Definition of the goal then creates a sense of control. By encouraging teammates onto a project, we create a personal development opportunity:
Embrace… don’t fight it
Impose… don’t wait
Mandatory… not optional
Principles must be agreed upon and aligned within the team
Options… not restrictions
Align… don’t impose
Focus… not an obstacle
Fast… not slow
We need to sell everything – we need to remember that the goal should create a sense of urgency.
We create a positive message in order to sell and motivate
Energize… don’t discourage
Promote… don’t wait
Consistent… not occasional
Humans use storytelling to pass to the next generation. We can use the same strategy but we must remember that creating engagement shouldn’t involve creating a lie
Empathy… not a report
Path… not the result
Truth… don’t lie
- Create memorable goals
- Creativity through constraints
- Autonomy through principles
- Motivation by pitching
- Engagement by telling stories
Bottoms up with OKRs
Whitney O’Banner: Engineering Manager – Braintree @woobanner
In 2013, Google famously published a leading reference for establishing Objectives and Key Results as a way to align teams and set short-term goals. While some of the information is still relevant, it is time to take a fresh look at setting OKRs within your teams. This talk will help leaders abandon the dated, flawed approach to setting OKRs and enable organizational alignment in an exciting new way, suitable for 2019.
OKRs are commonly used, but they produce variable results in both experience effectiveness.
e.g. ‘We want to improve accessibility as measured by 75% WCAG compliance’
Objectives and Key Results
We set goals
We align teams in a shared vision
We quantify progress
We will <objective> as measured by <key result>
It is often introduced from the mindset that we know how to do this well, but most of us don’t.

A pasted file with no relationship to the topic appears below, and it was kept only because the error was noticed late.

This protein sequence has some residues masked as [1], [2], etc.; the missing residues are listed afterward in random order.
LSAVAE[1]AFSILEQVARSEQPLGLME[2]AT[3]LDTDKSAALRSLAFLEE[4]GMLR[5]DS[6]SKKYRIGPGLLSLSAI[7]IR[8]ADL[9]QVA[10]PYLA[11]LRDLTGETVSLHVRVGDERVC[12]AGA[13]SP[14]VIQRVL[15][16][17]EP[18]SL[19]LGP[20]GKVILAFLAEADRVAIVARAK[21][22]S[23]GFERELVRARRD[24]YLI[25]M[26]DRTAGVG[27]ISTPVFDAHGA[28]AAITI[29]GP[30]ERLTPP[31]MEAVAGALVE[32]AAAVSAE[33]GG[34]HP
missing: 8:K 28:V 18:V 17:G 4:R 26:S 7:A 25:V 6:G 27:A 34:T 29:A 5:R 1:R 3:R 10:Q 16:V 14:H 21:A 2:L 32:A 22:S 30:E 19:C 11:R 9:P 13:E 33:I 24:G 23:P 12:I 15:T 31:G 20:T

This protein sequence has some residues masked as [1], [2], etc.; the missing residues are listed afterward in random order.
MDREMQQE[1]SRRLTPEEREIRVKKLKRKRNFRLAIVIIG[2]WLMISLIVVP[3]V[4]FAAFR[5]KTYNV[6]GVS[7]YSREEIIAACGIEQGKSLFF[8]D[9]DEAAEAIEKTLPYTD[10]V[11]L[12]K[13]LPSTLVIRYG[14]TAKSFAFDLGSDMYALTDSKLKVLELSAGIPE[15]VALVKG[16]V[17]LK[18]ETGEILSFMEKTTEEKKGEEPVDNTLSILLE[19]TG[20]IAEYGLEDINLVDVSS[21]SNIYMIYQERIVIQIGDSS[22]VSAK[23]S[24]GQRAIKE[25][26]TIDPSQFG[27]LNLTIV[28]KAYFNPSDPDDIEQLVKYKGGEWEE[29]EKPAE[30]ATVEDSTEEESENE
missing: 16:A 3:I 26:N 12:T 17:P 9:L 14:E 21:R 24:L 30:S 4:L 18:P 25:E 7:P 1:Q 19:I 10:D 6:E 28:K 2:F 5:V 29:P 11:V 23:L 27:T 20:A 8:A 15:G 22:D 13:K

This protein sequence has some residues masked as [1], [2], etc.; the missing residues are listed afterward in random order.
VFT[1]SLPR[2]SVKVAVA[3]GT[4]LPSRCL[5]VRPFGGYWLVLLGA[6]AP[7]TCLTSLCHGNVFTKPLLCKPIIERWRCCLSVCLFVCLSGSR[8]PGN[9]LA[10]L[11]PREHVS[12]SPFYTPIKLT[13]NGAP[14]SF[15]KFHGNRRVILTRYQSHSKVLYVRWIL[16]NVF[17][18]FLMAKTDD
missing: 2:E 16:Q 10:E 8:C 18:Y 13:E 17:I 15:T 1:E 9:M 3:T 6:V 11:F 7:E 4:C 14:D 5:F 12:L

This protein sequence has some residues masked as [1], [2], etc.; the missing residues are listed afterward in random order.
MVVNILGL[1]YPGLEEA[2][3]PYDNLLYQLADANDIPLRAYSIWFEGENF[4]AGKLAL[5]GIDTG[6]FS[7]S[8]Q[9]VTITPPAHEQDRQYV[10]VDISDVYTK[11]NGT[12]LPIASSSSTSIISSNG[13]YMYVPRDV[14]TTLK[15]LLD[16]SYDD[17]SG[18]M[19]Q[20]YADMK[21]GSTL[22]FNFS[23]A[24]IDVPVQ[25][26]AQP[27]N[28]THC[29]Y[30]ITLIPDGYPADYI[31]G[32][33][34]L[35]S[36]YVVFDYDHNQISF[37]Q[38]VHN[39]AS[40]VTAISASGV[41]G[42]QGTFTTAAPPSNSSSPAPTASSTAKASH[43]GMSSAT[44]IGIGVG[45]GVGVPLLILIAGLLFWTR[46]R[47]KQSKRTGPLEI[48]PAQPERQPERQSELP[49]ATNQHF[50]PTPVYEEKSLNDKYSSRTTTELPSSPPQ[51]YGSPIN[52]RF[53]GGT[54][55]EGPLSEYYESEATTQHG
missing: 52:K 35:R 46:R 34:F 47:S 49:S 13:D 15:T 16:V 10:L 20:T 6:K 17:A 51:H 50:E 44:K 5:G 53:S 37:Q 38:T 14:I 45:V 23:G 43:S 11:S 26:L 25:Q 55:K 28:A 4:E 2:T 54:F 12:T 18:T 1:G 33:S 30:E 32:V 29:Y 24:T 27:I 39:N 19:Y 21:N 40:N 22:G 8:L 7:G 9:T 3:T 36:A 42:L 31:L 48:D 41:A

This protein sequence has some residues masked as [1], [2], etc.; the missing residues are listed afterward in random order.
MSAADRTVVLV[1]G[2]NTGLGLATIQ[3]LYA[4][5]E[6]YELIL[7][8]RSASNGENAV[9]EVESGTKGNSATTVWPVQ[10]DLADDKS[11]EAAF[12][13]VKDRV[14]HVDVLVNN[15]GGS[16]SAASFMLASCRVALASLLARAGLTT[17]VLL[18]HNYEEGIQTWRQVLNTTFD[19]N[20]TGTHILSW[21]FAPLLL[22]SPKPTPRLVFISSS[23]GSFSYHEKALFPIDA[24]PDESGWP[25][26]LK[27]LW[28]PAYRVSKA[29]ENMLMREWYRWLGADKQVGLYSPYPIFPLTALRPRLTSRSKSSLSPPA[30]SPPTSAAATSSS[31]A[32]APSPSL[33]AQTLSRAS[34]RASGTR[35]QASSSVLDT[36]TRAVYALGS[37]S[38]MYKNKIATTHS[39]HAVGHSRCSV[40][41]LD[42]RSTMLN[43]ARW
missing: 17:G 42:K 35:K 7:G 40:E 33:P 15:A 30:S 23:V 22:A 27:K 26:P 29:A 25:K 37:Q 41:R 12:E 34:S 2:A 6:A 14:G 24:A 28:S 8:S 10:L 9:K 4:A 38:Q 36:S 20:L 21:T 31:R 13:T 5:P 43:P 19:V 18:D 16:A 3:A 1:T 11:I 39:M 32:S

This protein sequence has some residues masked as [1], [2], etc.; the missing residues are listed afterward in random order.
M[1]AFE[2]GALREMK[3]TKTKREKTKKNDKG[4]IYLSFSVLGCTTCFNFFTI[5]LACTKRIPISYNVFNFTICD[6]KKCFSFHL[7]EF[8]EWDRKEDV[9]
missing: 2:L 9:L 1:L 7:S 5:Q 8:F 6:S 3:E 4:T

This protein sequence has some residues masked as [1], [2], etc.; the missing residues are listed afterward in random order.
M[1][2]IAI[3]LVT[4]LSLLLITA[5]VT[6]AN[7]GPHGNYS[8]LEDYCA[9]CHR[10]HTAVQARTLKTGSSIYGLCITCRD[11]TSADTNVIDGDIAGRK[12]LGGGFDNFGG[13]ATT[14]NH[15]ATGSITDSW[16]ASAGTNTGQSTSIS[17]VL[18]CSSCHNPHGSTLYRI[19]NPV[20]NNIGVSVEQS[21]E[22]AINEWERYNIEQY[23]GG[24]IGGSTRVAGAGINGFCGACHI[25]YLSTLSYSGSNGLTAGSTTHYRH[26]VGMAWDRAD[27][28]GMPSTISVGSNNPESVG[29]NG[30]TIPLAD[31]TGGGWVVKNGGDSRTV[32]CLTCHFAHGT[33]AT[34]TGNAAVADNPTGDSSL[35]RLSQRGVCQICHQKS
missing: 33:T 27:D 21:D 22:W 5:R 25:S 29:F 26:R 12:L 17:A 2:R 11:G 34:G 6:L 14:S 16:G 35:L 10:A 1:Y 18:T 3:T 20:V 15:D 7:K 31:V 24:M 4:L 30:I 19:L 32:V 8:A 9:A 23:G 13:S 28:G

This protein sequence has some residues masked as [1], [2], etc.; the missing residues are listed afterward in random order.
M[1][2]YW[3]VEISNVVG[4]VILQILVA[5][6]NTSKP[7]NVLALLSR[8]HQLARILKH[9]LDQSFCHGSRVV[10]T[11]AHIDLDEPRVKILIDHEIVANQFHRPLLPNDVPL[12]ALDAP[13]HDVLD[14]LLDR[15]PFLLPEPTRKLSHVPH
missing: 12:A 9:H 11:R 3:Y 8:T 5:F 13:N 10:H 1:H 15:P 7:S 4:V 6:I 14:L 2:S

Here are three brief but key strategies to adopt:
TIP: Skip Individual OKRs
Try tasks instead
Remember that company level objectives are not individual tasks
Individual OKRs are like corporate meetings, they slow us down and don’t give value. Skip the big picture and instead focus on the individual. If not, they will turn into tasks or micromanagement, and become less about alignment.
Try to move from team level OKRs to tasks, initiatives, projects. Your team will love you, because they want to focus on the work. This empowers employers with priorities.
TIP: Ignore metrics, focus on the outcomes
It was discovered that a lot of what they thought mattered was not being measured. Most key results were “swags” – sophisticated wild ass guess. Is it reasonable? Feasible? Achievable? Good? No one knew. They spent a quarter hitting baselines, instead of hitting goals.
Instead, forget the numbers, and concentrate on the measurable outcome
Re-evaluate this once you understand what your team is capable of
e.g. improve accessibility as measured by WCAG compliance: start with general outcomes, and after a couple of quarters then you can set some stretch goals.
TIP: Avoid cascading goals: take a bottoms up approach